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Messages - Felsen

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Job Search / Re: Is facial hair really a taboo for OCI?
« on: August 21, 2007, 09:21:42 AM »

Some people will score you lower in interviews due to the facial hair.  They may think your particular style looks ugly, scruffy, etc.  It may also just be a sub-conscious idea that peoplw with facial hair are hiding something and less honest.

Very few people (if any at all) will score you lower for having a clean-shaven face.  So play the odds.

Since you describe it as a small amount, it probably won't take long to grow back once interviews are done.  You might be able to keep it over the summer job, as people won't be judging you based purely on a 30 minute slice of time.

Job Search / Re: callbacks- how many are enough?
« on: August 21, 2007, 09:00:15 AM »
Are you doing your full summer at one firm, or splitting?

For 2Ls, I expect the firms to average giving offers to 1/3 to 1/2 of the people they bring in for callbacks.  With 6 callbacks, that is a possible 2-3 offers.  They'll probably be weighted towards the "lesser" firm, meaning those who are not as elite in their interviewing process.

If you're doing the full summer at one firm, then 2-3 offers is a decent number to choose between.  As long as you don't bomb the callbacks and end up with 0-1 offers, that's fine.  If you can manage it, try for 8.  It gives you a bit more buffer.  It also lets you have more points of comparison in making your decision.

If you're doing half summers at two firms, then 2-3 offers means you don't really have much of a choice.  I'd try to manage 8 interviews as a minimum, and cap out at 12.

This ignores the problems of doing more interviews, though.  You'll have to miss more classes.  That's my gut opinion.  Listen to your own gut more, of course.  Just remember that this is your prime interviewing time.  Interviewing next semester or next year will be more difficult, as people will start out wondering what is wrong with you that you don't have a job lined up already.

Job Search / Re: greenberg traurig meet and greet
« on: June 24, 2007, 09:36:32 AM »
Why would inviting the entire school make them look crummy?  I certainly remember there were at least half a dozen law firms that invited the entire 1L class to mass receptions this past spring semester.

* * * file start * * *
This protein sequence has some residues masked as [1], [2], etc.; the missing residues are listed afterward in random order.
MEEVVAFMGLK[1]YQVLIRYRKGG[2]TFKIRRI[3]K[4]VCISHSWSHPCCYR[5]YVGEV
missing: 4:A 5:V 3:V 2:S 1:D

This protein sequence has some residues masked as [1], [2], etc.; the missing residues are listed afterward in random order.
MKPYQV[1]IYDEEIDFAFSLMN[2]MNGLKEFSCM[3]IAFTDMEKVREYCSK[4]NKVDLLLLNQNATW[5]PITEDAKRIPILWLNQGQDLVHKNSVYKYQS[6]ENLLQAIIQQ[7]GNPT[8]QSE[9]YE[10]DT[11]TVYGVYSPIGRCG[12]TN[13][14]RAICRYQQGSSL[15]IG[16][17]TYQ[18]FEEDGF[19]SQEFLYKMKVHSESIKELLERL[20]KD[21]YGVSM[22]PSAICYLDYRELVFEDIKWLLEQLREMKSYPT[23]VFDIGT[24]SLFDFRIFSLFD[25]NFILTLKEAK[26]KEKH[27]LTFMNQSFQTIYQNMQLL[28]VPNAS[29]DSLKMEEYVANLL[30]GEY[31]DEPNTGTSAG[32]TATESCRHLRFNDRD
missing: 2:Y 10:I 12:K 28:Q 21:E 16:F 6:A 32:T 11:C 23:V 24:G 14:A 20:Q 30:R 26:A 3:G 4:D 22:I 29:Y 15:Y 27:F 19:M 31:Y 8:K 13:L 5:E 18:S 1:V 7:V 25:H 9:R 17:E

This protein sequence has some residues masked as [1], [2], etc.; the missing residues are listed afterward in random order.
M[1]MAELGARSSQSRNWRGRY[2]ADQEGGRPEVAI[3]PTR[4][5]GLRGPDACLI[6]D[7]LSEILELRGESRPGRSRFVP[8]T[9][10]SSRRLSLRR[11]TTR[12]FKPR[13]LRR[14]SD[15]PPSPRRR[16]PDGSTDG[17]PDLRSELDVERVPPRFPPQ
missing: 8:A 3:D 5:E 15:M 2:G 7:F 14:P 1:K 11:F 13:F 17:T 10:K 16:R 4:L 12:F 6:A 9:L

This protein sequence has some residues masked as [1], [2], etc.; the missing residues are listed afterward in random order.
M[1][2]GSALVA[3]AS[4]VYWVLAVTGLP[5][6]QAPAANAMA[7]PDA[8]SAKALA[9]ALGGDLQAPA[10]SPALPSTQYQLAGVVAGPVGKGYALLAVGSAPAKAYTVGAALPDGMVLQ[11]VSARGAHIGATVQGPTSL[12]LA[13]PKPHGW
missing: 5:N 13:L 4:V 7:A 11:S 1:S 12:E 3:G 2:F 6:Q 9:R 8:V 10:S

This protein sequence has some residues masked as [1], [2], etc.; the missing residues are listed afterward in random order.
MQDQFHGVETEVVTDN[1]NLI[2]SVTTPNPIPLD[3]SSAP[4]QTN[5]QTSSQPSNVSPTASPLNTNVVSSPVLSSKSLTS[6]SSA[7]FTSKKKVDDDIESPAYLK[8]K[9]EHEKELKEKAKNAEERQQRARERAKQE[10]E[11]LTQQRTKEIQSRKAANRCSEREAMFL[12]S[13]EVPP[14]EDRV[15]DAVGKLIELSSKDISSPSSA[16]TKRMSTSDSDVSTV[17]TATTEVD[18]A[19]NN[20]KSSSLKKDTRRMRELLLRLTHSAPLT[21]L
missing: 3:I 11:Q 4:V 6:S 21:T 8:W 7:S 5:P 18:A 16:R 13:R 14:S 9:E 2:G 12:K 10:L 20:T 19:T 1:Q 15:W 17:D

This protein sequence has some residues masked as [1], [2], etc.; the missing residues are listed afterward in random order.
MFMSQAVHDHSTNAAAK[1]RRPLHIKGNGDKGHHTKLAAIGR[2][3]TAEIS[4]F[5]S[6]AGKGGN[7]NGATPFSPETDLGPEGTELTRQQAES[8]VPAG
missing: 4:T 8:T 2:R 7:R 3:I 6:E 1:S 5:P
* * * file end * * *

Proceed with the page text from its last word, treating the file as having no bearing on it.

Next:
It is advertising, pure and simple.  They want more people to recognize their name, which will lead to more 2Ls trying to get interviews, so they can have a better selection for next summer.

The only advantage I have as a high tech guy in law school is my typing speed.  Nothing else really helps.

I don't think a transcript of the entire class will actually help you at all.  At the end of the semester, you'll just have 20 times the notes to read through when making an outline for finals.  Your school probably uses exam software so even on open book finals, you'll have to print out your notes.  I've not had an open book final yet where I've had time to do much more than a quick scanning of my outline.  Maybe a full transcript will help you personally.  You'll still have to pare it down to a manageable set of notes for studying anyway.

Current Law Students / Re: Property Question
« on: May 01, 2007, 06:08:17 PM »
On the easement implied by necessity.  As long as there wasn't a quick turnaround on selling the landlocked piece of land and then the other piece of land, you'll typically notice in the form of a pre-existing easement.  More specifically, if the necessity easment has been being used, there will be some visible form of the easement in the way of a paved/dirt/rock road, or tire ruts across the location of the easement.

The more interesting case is when the person is selling the two pieces of the land close together, so the necessity easement hasn't been used long enough yet to create a visible sign.  In that case, you should still have the necessity easement, as to take that away would be depriving the one person of a property right.  Even in the case of a bona fide purchaser, I doubt a court would take away the property right.  I'd view the court as more likely to hold that the second purchaser had some cause of action against the seller for not mentioning the easement by necessity.